<map:serializer name="renderer">
       <map:transform type="stx" src="document2wap.stx"/>
       <map:serialize type="wap"/>
     </map:serializer>
   </map:serializers>

   <map:pipelines>
     <map:pipeline name="resources">
       <map:match "**.gif">
         <map:read type="image" mime-type="images/gif" 
src="resources/images/{1}.jpeg"
                   width="20" height="20" scale="yes"/>
       </map:match>
     </map:pipeline>
   </map:pipelines>
</map:block>

So far, easily enough, we can see how the "ForrestBlock" interacts with 
the block interfaces it requires, and how those can be composed 
differently. Easy enough, so in the sitemap we want to use from cocoon:

<map:sitemap>
...
   <map:match pattern="wap/**">
     <map:mount block="ForrestBlock">
       <map:parameter name="repository" value="SQLForrestRepository"/>
       <map:parameter name="renderer"   value="WAPForrestRenderer"/>
     </map:mount>
   </map:match>
   <map:match pattern="html/**">
     <map:mount block="ForrestBlock">
       <map:parameter name="repository" value="SQLForrestRepository"/>
       <map:parameter name="renderer"   value="HTMLForrestRenderer"/>
     </map:mount>
   </map:match>
...
</map:sitemap>

Now, without considering the real java component which are doing the 
job (XSLT transformer, IMAGE reader, STX transformer, ...) the block 
implementation can be entirely developed using the technology (Avalon's 
ECM/Carsten's ECM+++) without caring too much about Java components 
themselves.

You can simply deploy several versions of the same interface block in 
the same container, and given that we're taking the problem of loading 
classes out of the picture, blocks can work as they're supposed to be 
without thinking much about the crummy Java machinery behind them.

Also, think about one thing: is a transformer exposed by a cocoon block 
a specific XSL or STX or (you name it) transformer, or is it a 
pseudo-component which per se knows how to translate the input to its 
output?

The java component "XSLT transformer" doesn't do anything "by itself",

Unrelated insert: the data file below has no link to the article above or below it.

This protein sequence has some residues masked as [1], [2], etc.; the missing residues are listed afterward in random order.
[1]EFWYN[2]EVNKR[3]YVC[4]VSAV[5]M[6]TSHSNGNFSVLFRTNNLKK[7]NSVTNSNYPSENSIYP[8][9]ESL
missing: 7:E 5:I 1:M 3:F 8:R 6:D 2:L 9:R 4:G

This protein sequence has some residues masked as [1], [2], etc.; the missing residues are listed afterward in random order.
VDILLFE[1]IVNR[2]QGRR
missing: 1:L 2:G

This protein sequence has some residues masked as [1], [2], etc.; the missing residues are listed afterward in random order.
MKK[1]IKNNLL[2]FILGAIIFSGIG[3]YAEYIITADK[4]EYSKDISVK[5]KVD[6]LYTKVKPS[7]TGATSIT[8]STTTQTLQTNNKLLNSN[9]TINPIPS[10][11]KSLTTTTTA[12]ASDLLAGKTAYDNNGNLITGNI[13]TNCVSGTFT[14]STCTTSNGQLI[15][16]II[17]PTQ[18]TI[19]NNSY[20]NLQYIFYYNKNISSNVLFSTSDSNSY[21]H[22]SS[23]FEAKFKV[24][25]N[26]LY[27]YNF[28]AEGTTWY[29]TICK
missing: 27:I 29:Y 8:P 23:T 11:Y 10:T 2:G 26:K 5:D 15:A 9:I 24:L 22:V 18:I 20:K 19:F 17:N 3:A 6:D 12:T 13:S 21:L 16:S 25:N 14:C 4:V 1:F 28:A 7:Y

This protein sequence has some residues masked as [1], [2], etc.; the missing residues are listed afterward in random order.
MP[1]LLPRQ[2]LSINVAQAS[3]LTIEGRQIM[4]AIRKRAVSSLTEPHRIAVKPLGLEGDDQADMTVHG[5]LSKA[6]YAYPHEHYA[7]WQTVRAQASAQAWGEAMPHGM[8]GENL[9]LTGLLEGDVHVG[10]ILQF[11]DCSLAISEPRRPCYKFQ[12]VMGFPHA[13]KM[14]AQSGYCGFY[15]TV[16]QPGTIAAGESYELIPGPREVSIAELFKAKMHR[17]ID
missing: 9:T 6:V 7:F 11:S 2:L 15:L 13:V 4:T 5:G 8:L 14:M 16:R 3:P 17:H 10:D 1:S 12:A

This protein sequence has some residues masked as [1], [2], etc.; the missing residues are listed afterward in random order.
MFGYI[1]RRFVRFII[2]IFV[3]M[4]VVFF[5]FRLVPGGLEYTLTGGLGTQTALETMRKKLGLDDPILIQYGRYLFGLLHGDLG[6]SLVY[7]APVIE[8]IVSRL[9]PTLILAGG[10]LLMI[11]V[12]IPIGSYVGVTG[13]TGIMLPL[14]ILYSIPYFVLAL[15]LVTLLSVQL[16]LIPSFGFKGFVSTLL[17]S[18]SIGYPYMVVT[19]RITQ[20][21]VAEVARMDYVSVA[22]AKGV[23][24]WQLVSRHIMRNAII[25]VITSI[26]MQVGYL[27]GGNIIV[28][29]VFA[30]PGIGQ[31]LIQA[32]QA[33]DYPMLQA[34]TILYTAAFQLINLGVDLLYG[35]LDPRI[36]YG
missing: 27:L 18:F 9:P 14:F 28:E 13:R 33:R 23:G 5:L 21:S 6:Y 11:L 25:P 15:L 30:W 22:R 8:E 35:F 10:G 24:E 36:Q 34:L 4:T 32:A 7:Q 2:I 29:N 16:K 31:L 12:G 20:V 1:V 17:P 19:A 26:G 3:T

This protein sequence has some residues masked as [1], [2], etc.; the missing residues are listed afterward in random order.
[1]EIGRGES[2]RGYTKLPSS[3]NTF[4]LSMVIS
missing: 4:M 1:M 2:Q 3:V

it becomes a "Cocoon transformer" (it transforms a specified document 
into another) only when the java XSLT component is associated with the 
XSLT.

But the same "Cocoon transformer" can be created by associating the STX 
"java component" with an equivalent STX stylesheet.

Now, there is also another concern that falls into this ballpark.

In my view, I think that our "ForrestBlock" block will only be allowed 
declare its requirements through interface blocks. This means that for 
a block to work properly, its requirements must be abstracted entirely 
from the specific implementations.

But a block implementation MIGHT (in my view) require a 
_very_specific_java_component_ to fulfill the contract it implements. 
For example, in the case of the "ForrestRepository" interface 
implementation, the generator exposed is abstracted entirely, but to 
implement this component I can require a SQLGenerator (Java component), 
a FileGenerator (Java component), a JcrGenerator (Java component), and 
so on and so forth.

So, in my view, either we define an interface cocoon block for each 
possible component (95% of those will only have ONE implementation), or 
we allow blocks to require specific JAva components to do their jobs, 
without relying on interfaces.

So, at the end of the day, the java componentization of how a generic 
generator (for example) exposed by a block is a completely separate, 
different, concern from the one implied in the blocks: I want a 
generator that given a URI produces a document of "book" doctype.

My 0.02 £

	Pier